Having a hard time identifying the root cause of a networking problem? Welcome to the life of a federal IT pro.
A networking problem can come from almost any fault within the infrastructure, whether it’s a bandwidth bottleneck, configuration issues, or a faulty networking component. But did you know more than half of IT system outages are caused by hardware failure? Yes, hardware failure. The ability to quickly identify and resolve hardware issues will go a long way toward ensuring optimized performance.
While this may seem like a simple solution, there are many, many potential hardware failure points, each of which can contribute to a slowdown.
Let’s take servers, for example. Server failure may be caused by an overtaxed CPU, overloaded disk or memory space, or faulty power supply. Yet, any server on the agency network can also be threatened by environmental issues, such as fan failure, increased server temperature, and peaks or drops in voltage.
Successful hardware monitoring can have a significant, positive impact on improving performance. Start with an offering with real-time hardware status: up, warning, or critical. With this capability often comes the added ability to look at this data from a historical perspective; set baselines for things like CPU fan speed, server temperature, and power supply operation—and send alerts when appropriate.
It’s also important to see real-time status of resource utilization—and alerts when necessary—on things like CPU load, memory used, and disk capacity. Historical baselines forecast charts and metrics will help determine when resources will reach capacity, so the federal IT team can be working well ahead of those increasing capacity demands.
Heterogeneous environments can exacerbate a federal IT pro’s hardware monitoring challenge. Federal IT pros should look for a solution with a single-pane-of-glass view to ensure all status information, regardless of vendor, type of hardware, or location of hardware, is visible through a single status screen. This single, continuous monitoring view will also provide one final, critically important factor in hardware monitoring: context.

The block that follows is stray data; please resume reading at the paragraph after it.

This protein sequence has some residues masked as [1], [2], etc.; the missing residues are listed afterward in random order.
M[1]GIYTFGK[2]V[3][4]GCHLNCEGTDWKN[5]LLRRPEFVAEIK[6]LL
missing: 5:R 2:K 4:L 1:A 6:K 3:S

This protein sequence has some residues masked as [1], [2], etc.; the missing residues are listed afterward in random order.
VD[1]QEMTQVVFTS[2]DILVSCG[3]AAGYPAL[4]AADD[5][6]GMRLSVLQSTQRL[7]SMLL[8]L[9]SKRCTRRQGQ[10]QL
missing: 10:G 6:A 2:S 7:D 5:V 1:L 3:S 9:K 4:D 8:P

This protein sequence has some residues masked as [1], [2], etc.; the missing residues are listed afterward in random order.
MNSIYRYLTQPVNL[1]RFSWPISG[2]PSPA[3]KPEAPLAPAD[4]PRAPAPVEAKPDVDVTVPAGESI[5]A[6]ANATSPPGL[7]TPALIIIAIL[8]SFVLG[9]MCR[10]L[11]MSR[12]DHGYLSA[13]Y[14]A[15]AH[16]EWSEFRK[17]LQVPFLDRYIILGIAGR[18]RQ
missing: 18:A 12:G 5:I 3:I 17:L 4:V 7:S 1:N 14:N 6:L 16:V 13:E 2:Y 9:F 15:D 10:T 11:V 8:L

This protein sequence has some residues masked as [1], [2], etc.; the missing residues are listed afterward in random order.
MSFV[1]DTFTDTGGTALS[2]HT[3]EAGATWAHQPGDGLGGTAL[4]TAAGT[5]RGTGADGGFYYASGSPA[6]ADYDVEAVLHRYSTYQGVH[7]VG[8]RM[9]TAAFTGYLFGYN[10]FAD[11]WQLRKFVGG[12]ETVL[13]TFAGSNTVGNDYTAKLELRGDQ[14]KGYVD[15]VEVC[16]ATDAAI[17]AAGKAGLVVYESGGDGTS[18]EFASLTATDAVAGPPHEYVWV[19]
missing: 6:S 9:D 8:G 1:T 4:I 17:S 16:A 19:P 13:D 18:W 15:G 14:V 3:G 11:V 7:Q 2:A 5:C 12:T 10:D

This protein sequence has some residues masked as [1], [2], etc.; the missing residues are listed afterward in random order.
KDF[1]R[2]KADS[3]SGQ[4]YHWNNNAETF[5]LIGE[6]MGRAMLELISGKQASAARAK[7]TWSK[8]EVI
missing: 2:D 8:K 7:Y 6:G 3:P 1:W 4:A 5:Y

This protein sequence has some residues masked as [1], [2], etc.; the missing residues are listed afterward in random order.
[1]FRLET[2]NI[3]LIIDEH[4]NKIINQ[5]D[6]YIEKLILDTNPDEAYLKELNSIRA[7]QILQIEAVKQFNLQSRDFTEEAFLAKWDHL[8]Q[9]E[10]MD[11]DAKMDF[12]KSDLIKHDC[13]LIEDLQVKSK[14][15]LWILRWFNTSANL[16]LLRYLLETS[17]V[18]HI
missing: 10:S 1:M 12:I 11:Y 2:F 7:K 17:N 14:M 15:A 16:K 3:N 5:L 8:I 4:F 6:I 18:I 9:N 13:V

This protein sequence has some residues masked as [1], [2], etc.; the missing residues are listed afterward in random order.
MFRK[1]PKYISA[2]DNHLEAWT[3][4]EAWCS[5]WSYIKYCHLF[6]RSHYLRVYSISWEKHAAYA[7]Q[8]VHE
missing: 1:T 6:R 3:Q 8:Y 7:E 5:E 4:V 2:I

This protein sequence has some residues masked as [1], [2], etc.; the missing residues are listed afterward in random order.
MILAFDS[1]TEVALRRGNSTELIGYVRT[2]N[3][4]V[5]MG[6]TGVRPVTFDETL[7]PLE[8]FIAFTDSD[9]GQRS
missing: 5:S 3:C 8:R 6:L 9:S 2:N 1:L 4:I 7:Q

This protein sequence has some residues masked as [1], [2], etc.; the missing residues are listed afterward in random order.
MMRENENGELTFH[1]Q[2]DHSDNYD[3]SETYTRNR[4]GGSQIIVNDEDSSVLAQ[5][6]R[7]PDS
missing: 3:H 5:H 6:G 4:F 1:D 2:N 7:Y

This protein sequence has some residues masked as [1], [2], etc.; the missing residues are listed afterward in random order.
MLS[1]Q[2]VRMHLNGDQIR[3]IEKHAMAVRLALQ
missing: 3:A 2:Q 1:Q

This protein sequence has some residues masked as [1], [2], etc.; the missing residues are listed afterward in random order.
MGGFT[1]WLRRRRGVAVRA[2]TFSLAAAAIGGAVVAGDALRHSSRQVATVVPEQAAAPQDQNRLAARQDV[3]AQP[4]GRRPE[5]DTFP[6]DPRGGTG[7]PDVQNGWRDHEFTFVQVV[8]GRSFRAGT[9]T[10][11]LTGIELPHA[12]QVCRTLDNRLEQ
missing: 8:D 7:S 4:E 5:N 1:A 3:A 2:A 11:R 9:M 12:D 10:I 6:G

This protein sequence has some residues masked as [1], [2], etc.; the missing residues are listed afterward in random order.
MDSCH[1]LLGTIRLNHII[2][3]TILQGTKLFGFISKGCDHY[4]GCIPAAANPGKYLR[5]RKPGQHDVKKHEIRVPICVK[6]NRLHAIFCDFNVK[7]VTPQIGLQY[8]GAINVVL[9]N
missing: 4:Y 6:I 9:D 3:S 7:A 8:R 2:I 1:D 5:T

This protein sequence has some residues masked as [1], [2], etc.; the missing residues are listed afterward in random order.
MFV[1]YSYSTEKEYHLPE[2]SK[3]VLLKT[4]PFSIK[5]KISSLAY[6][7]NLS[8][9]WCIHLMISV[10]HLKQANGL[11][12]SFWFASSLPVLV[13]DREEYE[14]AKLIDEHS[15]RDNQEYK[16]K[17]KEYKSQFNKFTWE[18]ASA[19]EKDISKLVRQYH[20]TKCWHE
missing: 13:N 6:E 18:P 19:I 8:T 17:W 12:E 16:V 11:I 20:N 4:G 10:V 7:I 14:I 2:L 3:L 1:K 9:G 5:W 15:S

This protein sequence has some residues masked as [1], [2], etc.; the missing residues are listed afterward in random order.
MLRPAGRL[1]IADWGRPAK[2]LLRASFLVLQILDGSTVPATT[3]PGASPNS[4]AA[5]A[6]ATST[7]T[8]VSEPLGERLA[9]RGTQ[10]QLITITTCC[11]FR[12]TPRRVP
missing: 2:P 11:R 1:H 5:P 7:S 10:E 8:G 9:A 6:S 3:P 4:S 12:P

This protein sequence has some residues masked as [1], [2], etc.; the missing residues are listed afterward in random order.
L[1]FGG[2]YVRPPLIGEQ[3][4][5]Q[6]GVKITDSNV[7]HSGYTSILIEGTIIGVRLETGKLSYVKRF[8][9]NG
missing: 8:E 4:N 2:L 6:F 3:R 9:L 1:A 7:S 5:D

It’s one thing to know a CPU is nearing capacity, for example. Adding context to this information will show dependencies between the physical devices and underlying infrastructure and the applications and processes dependent on the hardware. In other words, adding context may tell the federal IT pro the over-taxed CPU is responsible for supporting the agency’s most critical mission and must be remediated immediately.
One final recommendation for successful hardware health is the ability to monitor change. Has hardware within the environment been added, removed, or changed? Monitoring change as part of hardware is just as important as monitoring software or application changes.
The federal IT pro will certainly need to know if there’s been a change to a firewall configuration or if hardware or software has been added, removed, or updated to a different version. Monitoring these types of changes allows the federal IT pro to better understand the impact of those changes and whether they were authorized.
Each of these capabilities—a single pane of glass, real-time monitoring, context, and change monitoring—by themselves are important for optimized network performance. Together, they can help federal IT pros optimize performance and provide a more effective security posture. The goal is to be proactive versus reactive, to stay ahead of potential failures to ensure the best performance and, ultimately, mission success.